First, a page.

Clearing Up JSF 1.2 JSF 1.1 and MyFaces Confusion (Updated)
A couple of weeks ago, Rick Hightower asked some pointed questions
and made some interesting assertions about JSF 1.2, JSF 1.1 and MyFaces
in his href="http://jroller.com/page/RickHigh?entry=confusion_about_jsf_1_2">blog
. This blog entry is a response to that blog.
I'd like to address some of these questions and assertions in light
of Rick's blog.
I know it sounds like marketing spin and all that, but,
really, href="http://www.sun.com/emrkt/share/philosophy.jsp">Sun does
understand the value of sharing for its investors,
customers, and employees. It takes a long time to style="color: black; font-weight: normal ;text-decoration: none"
href="http://www.bushsecrecy.org/">open things up that
have been closed for a while. We started by moving all of our
development and processes out into the open href="http://weblogs.java.net/blog/edburns/archive/2004/06/welcome_to_the.html">back
in June of 2004. While the process was open, the
licensing for the code was not. Sun followed up by releasing
the source code and processes for developing our Java EE App
Server in href="http://weblogs.java.net/blog/carlavmott/archive/2005/07/getting_started.html">July
of 2005, and shortly thereafter we relicensed the source
code for Sun's implementation of JSF 1.2 under the OSI
approved CDDL license.
To summarize, Sun's JSF team is using an open developement
process and an open source license for its JSF 1.2
What's the status of the JSF 1.2 spec and
implementation? Has it been released yet?
The spec is currently in href="http://www.jcp.org/en/jsr/detail?id=252">JCP Proposed
Final Draft. Per JCP rules, no one can release a
final product based on a JCP spec until that spec is
final. However, because both the container in which Sun's JSF
1.2 implementation runs, href="https://glassfish.dev.java.net/">glassfish, and the
JSF implementation itself are developed using an open process
and open source license, there is nothing stopping you from
using a href="https://glassfish.dev.java.net/public/downloadsindex.html">promoted
build of glassfish to try out JSF 1.2.
Sun's JSF 1.2 implementation in Glassfish implements the
entire JSF 1.2 specification, href="http://weblogs.java.net/blog/edburns/archive/2005/08/javaserver_face_3.html">is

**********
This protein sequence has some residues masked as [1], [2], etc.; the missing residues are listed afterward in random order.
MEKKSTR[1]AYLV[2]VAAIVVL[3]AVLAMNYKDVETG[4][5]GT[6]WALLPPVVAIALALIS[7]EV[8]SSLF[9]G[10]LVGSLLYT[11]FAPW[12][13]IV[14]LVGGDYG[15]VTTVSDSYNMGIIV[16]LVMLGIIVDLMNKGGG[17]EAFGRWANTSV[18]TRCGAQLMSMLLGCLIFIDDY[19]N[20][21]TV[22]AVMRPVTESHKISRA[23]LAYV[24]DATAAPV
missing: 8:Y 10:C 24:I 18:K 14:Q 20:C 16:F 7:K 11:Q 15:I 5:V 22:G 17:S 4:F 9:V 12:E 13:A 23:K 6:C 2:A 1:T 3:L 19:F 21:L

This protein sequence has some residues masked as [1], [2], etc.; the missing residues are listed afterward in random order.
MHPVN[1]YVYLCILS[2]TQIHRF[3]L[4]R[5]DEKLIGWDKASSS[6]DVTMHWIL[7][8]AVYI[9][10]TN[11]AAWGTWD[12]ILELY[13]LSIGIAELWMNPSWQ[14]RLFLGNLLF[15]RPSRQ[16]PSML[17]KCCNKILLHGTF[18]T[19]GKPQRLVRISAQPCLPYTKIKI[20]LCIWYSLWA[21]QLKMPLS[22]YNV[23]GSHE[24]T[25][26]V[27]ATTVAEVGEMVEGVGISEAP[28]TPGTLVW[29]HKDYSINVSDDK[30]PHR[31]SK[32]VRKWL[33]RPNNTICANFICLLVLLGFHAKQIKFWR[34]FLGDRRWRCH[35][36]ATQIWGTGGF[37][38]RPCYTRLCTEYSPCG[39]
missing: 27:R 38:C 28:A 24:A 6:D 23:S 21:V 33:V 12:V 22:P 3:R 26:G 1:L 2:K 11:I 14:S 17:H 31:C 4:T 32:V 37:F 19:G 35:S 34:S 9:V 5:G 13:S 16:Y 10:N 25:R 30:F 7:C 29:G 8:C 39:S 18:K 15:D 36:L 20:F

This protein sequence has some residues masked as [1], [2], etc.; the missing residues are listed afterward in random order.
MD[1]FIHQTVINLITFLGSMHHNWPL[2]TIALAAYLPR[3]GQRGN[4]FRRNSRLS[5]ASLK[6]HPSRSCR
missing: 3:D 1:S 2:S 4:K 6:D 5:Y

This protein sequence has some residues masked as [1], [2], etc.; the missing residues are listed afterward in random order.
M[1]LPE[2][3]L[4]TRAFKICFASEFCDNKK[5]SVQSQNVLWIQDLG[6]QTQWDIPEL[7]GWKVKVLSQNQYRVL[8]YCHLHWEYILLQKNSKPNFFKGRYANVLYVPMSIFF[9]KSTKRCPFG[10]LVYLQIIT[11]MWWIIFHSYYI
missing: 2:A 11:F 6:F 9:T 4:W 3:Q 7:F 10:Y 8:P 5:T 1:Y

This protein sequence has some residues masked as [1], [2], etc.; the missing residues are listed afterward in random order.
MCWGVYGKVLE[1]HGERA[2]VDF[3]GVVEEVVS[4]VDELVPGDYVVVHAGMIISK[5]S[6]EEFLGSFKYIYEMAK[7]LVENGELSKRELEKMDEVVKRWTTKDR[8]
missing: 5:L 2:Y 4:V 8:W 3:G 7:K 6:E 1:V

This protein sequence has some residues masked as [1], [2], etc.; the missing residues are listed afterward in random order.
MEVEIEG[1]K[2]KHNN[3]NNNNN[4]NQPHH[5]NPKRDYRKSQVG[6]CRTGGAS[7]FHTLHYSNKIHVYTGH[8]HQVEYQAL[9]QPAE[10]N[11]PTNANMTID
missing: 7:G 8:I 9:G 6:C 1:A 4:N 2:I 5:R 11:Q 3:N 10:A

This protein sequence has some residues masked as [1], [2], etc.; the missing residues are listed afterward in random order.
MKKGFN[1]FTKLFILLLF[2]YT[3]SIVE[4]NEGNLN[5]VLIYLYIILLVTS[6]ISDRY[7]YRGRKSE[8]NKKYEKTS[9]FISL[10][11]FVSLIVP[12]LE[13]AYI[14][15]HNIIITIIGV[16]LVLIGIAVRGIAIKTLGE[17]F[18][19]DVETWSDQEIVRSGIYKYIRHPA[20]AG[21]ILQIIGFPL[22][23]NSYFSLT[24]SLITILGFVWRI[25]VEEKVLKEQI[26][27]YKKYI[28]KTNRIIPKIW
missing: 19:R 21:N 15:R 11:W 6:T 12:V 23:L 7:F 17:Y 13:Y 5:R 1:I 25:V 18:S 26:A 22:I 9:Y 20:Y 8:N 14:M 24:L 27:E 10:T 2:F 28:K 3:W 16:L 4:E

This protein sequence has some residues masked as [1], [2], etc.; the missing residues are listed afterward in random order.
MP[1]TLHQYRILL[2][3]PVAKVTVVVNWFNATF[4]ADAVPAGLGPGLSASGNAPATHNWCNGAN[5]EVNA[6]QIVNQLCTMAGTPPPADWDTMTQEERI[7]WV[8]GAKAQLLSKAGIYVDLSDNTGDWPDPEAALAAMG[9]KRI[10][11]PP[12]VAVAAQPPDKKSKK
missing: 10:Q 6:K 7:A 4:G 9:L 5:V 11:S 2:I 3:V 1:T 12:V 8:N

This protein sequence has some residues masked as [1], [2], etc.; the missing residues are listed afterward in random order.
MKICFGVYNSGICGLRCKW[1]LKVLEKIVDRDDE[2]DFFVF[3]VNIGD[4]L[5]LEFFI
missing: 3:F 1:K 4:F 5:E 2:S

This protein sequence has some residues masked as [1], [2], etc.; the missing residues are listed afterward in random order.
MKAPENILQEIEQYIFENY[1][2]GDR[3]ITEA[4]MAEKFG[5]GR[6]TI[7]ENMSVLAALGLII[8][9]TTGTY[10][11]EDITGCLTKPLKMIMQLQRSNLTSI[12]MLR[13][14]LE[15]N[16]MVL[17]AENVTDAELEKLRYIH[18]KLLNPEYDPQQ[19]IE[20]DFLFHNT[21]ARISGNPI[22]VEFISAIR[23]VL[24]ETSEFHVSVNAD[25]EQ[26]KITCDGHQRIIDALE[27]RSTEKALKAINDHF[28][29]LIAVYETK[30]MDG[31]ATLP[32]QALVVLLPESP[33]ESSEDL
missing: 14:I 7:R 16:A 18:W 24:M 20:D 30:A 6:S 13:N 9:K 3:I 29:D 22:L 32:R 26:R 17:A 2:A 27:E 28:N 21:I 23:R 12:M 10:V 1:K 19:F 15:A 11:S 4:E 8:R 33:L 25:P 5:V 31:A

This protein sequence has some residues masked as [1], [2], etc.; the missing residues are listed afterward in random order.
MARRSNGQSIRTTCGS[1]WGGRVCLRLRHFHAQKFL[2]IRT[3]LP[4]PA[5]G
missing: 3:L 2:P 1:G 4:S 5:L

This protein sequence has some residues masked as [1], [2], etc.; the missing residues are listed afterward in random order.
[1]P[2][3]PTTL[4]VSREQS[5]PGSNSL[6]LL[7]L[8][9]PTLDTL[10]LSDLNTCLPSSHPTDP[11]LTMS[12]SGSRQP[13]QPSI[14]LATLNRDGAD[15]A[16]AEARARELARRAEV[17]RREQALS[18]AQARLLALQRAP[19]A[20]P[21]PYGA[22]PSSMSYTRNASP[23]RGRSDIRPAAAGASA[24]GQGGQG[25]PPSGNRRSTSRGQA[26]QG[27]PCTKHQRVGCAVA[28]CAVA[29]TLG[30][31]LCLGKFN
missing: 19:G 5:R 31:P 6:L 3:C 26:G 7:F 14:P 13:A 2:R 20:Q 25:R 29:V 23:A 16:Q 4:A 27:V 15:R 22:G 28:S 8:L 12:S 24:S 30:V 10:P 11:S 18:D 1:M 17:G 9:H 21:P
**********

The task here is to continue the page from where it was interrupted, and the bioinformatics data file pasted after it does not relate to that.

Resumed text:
feature complete, and we'd href="http://forum.java.sun.com/forum.jsp?forum=427">love to
have your feedback on it on the public forum or href="https://javaserverfaces.dev.java.net/servlets/ProjectMailingListList">project
mailing lists. Please note that the binary code is
licensed under Sun's href="https://glassfish.dev.java.net./public/BinariesLicense.html">Binary
Which is "better" MyFaces or Sun's JSF Implementation?
This question sounds like an invitation to a contentious
debate which usually results in no clear winners. Rather than
engage in such a debate I'd like to point out that I'm
delighted that MyFaces exists and has recently passed the JSF
1.1 TCK. This validates the whole JCP process of open
specifications that allow implementations to compte on the
basis of quality and performance. More of that sharing jazz.
Let me follow up by trying to refute some claims I've heard
about Sun's JSF project.
tracker is totally open. File bugs and they get fixed.
Pretty simple. I've also heard some complaints about the
turnaround time for bug fixes. Of course, your mileage may
vary, but one thing the Sun JSF team does that MyFaces does
not, and can not, is to keep up with the latest spec as it
is being developed by the EG. Fortunately, due to our
open process, the general public can follow along with the
development of the spec by watching what the Sun
implementation is doing. Therefore, during periods of heavy
spec development, the turnaround time can be slower, but we
always make the best effort to fix bugs as soon as possible
after they are filed.
We have a standard process for becoming a committer on
the project, and anyone is welcome to join.
We do have some active external committers. The famous
provided several bugfixes and the entire EL implementation.
Jacob started as a JSF committer but went on to become an
Expert Group member. Mike Youngstrom is also active in
submitting bugs and patches.
We've fixed over 75 issues since our last release of
JSF, but because we're a JSF 1.2 implementation, people can't
reap the benefits unless they move to JSF 1.2.
Lastly, the general perception in the public is that
reference implementations (RI) are not production quality.
Sun's JSF implementation isn't just an RI, it is product ready
and used in several products right now. Of course, Sun Java
Studio Creator (new version now available in Early Access), and all of its customers, use the Sun JSF
implementation. I'm also told that href="https://demopaystatements.adp.com/index.jsf">ADP uses
Sun's JSF impl, and I think that FedEx does as well, but I
have to verify that.
JSF and AJAX, synergy or disharmony?
I'm surprised this one is still out there. href="http://www.ajaxian.com/">Ben and Dion, href="http://weblogs.java.net/blog/gmurray71/archive/2005/08/ajax_solutions.html">Greg
and I have stated on numerous occasions that the page author
should not have to write AJAX by hand. Use a framework
instead. As demonstrated at JavaOne, and in the href="https://bpcatalog.dev.java.net/nonav/ajax/jsf-ajax/frames.html">Java
Blueprints Solutions Catalog, JSF lends itself very well
to developing components that use AJAX.
I hope this clears up the confusion, and I welcome your comments. In
particular, I want to hear why people may choose MyFaces over the Sun
implementation, both to join as a contributor, or as a user.
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